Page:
How is Princess Diana linked to Highgate Studios?

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While royal destiny played itself out, the wallpaper factory suffered its own ups and downs


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Few would connect the tragic dynasty with this busy stretch of Highgate Road. Photo: Tom Kihl
Few would connect the tragic dynasty with this busy stretch of Highgate Road. Photo: Tom Kihl
Who’d have thought our humble manor would be connected to that titan of popular culture, Princess Di?

Even less likely – you’d think – would be a link between the People’s Princess and those old warehouses behind Highgate Road.

Our tale begins around 1850. Carker’s Lane, where the entrance to the now mighty Highgate Studios complex lies, was once a path through the meadows directly to Gospel Oak and Hampstead beyond.

You can still imagine how pretty this short cut used to be by standing at the top of the car park and looking out across the land now divided by the railway that has shaped modern NW5.

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Titan of pop culture: Diana. Photo: Wiki
Titan of pop culture: Diana. Photo: Wiki
Now, if you will, take a leap forward to 1908. The impressive industrial studio space, currently home to a range of media and tech companies, not to mention the Soho House triumvirate of restaurants, was a wallpaper factory.

Hugely successful in the height of the arts and crafts movement, it swallowed up neighbouring buildings as it expanded, owned by a certain Norman Shand-Kydd. His son Peter Shand-Kydd made his millions when he sold up in 1962 and moved to Australia, where he became a sheep farmer.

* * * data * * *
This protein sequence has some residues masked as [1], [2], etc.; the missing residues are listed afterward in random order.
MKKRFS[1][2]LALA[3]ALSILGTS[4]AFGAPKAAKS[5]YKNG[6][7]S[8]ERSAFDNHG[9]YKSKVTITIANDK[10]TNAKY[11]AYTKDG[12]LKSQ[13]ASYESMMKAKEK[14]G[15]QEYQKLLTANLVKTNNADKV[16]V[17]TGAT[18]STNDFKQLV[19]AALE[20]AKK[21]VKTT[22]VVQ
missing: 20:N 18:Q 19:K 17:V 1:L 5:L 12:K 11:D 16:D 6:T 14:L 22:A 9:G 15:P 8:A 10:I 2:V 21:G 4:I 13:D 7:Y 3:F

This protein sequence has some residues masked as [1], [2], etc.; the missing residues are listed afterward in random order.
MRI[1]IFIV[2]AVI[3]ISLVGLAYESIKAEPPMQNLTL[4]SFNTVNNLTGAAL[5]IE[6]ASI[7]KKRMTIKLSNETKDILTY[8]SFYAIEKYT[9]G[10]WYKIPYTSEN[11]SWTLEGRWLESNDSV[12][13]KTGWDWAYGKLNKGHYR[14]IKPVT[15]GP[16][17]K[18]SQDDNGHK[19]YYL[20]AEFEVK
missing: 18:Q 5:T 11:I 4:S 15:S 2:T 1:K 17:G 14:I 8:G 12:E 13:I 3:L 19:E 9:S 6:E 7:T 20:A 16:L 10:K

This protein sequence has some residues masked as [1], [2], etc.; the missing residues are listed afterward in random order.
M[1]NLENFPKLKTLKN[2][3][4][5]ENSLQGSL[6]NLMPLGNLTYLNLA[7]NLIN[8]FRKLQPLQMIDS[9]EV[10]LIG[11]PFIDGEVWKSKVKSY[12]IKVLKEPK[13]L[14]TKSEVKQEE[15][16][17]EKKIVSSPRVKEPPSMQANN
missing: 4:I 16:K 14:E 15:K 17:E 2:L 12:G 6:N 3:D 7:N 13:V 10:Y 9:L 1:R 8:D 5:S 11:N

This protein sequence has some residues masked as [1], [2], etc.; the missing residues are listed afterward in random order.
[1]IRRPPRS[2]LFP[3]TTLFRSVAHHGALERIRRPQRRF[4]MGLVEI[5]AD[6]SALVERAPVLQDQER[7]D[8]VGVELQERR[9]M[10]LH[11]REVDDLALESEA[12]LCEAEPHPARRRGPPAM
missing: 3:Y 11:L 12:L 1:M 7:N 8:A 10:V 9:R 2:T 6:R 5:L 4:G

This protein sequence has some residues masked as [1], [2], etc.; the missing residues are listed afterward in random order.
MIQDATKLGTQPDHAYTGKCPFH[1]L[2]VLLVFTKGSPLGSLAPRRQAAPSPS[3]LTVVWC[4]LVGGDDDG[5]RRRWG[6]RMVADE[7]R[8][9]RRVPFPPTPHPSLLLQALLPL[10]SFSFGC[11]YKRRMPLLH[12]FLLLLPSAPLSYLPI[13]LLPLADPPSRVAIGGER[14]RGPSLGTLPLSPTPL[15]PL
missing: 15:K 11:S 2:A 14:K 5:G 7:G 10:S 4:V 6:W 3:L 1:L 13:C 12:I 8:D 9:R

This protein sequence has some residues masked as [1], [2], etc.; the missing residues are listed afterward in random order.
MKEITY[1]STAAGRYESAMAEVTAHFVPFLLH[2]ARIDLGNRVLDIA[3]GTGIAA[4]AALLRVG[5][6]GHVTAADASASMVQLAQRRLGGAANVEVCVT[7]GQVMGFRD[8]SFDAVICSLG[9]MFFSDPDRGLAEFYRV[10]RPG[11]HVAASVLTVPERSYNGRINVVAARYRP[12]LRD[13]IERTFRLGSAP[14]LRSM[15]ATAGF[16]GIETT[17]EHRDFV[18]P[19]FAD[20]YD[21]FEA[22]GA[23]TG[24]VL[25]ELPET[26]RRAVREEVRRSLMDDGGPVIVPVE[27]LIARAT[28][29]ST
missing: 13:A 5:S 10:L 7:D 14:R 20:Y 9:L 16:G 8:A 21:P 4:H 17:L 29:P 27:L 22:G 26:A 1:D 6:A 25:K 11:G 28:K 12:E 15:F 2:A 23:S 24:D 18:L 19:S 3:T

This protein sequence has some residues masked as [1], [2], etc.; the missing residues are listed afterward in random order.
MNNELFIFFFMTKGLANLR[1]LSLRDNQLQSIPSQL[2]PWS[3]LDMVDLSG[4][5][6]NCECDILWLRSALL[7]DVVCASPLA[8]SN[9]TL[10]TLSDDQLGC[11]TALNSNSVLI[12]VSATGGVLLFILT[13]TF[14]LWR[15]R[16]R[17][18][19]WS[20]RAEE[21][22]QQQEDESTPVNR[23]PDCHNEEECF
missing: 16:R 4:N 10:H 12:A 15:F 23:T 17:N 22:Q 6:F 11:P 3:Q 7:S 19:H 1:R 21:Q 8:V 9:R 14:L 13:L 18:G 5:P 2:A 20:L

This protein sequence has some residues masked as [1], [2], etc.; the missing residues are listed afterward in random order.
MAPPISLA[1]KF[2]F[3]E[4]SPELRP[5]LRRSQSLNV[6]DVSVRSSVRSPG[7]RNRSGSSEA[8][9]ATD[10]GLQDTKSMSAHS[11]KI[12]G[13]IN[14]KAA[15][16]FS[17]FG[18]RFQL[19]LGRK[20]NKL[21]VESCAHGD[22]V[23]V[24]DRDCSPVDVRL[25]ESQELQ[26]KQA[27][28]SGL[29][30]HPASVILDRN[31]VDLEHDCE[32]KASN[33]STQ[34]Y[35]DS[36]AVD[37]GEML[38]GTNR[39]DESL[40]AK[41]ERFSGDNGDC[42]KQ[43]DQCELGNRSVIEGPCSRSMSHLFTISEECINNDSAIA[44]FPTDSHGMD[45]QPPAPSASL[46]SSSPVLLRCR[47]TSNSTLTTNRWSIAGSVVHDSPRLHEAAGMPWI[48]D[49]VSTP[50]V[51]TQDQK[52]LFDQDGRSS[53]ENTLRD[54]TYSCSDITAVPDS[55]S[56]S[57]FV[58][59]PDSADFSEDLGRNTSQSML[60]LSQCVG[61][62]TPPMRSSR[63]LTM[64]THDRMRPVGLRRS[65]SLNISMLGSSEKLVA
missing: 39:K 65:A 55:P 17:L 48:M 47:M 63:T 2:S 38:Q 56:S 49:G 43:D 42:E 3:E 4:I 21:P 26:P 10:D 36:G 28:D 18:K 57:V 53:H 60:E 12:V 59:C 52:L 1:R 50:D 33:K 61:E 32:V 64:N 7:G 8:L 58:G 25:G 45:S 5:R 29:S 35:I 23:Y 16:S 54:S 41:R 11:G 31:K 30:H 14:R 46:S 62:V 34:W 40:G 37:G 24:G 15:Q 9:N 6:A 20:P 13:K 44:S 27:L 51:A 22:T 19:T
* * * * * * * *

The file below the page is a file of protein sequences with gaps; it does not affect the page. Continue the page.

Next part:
Returning to England, he began an affair, whilst both were still married, with Princess Diana’s mum Frances. They eventually married in 1969. While royal destiny played itself out, the wallpaper factory suffered its own ups and downs.

Its high point was its metamorphosis into the International Oriental Carpet Centre, turning this stretch of Kentish Town into our very own exotic carpet district. Though the commerce in the main building only lasted a decade or so, a clutch of great carpet shops like The Orientalist remain in the area, hinting towards the recent past.
But alas, no wallpaper shops.

And what became of the Shand-Kydds? One heir – Adam – died of a suspected drugs overdose in Cambodia in 2004; the other, John, is a renowned photographer with over seventy works in the National Portrait Gallery. But few would connect that colourful, tragic dynasty with this busy stretch of Highgate Road.

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Know a curious tale about the area? Email us: info@kentishtowner.co.uk

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  • Dudisimo

    A rather more contemporary link was that it was a hearse from Leverton & Son that drove her from her funeral to her burial.